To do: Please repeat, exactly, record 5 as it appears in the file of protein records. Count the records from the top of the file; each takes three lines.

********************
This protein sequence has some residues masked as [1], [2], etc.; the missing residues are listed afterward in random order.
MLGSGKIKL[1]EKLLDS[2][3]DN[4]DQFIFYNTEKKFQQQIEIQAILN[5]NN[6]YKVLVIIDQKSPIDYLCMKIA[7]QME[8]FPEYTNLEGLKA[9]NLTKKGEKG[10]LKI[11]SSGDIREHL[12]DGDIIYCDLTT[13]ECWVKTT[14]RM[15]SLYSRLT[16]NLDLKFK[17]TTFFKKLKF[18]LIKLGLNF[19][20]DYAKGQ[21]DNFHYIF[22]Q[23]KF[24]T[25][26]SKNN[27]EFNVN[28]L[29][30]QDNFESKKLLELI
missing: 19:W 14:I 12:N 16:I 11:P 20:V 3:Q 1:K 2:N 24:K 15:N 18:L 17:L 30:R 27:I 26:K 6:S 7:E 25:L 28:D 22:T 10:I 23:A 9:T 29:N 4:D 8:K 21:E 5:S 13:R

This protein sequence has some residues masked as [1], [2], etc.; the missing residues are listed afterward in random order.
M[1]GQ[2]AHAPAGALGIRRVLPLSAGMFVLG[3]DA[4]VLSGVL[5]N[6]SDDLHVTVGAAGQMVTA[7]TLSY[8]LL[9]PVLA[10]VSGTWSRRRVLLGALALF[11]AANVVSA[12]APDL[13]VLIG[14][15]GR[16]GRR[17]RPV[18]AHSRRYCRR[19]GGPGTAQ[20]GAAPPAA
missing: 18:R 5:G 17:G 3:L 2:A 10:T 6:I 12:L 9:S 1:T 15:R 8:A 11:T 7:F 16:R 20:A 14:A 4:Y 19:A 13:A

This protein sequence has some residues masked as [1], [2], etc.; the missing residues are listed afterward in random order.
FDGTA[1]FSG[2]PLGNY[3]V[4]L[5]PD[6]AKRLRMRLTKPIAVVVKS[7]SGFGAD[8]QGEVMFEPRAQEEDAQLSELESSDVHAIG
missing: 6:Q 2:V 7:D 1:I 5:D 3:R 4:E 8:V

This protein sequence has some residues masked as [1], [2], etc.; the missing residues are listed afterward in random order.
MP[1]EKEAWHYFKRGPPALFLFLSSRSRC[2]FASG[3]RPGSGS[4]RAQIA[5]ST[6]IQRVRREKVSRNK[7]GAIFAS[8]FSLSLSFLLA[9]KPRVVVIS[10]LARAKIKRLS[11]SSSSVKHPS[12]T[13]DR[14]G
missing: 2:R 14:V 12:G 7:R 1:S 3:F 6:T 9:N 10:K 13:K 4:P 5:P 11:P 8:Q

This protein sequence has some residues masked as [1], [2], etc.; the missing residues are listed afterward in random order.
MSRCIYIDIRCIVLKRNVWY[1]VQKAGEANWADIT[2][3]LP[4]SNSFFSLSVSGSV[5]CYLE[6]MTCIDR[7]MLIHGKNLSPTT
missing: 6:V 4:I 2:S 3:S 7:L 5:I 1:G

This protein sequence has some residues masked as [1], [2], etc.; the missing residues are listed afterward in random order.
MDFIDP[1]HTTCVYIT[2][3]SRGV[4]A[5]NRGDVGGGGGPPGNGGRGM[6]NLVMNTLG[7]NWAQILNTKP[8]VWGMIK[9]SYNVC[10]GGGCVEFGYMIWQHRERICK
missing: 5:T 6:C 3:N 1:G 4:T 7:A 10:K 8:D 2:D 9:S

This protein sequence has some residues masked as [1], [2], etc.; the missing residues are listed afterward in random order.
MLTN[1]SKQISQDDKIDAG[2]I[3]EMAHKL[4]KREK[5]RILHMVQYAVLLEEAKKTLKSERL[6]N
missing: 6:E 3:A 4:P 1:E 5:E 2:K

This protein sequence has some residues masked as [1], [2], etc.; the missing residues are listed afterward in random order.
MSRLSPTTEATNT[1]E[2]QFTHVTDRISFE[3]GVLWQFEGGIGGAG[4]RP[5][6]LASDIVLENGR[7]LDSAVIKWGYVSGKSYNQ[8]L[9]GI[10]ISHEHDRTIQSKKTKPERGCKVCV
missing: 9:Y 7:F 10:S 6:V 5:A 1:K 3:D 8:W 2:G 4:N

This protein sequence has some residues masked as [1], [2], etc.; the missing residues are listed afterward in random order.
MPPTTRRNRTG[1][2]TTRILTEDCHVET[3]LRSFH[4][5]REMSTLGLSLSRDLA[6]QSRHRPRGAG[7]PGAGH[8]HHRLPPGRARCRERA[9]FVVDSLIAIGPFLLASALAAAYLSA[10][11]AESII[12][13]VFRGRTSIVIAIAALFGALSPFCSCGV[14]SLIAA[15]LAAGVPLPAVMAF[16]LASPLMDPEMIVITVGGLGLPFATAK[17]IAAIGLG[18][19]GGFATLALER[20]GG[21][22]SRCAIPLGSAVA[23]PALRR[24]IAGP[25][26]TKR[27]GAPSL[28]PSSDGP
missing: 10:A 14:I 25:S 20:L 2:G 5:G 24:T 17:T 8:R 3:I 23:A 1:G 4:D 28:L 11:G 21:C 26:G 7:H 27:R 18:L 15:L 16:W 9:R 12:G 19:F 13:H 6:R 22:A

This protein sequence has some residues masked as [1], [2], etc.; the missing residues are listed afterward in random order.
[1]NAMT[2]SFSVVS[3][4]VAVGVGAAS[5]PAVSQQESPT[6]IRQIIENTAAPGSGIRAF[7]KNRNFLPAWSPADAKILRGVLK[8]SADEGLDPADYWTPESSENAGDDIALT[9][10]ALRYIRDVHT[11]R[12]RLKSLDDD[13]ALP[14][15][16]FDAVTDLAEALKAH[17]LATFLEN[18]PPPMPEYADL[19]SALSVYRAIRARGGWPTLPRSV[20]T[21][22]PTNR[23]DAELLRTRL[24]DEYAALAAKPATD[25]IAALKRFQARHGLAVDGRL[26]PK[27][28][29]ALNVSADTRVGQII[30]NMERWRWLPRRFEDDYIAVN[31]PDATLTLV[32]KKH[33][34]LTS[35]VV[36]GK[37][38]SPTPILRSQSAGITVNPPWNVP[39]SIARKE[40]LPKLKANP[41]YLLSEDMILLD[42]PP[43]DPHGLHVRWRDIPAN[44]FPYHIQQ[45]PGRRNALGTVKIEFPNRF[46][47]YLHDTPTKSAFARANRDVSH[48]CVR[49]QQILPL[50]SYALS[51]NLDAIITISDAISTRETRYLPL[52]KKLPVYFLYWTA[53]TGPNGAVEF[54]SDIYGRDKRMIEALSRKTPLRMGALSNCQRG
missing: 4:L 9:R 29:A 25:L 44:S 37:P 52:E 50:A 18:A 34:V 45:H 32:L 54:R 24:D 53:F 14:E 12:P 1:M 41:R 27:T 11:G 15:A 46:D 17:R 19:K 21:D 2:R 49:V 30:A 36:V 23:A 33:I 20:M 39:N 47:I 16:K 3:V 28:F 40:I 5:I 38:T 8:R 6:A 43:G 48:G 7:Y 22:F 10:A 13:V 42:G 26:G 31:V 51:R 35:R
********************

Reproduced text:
This protein sequence has some residues masked as [1], [2], etc.; the missing residues are listed afterward in random order.
MSRCIYIDIRCIVLKRNVWY[1]VQKAGEANWADIT[2][3]LP[4]SNSFFSLSVSGSV[5]CYLE[6]MTCIDR[7]MLIHGKNLSPTT
missing: 6:V 4:I 2:S 3:S 7:L 5:I 1:G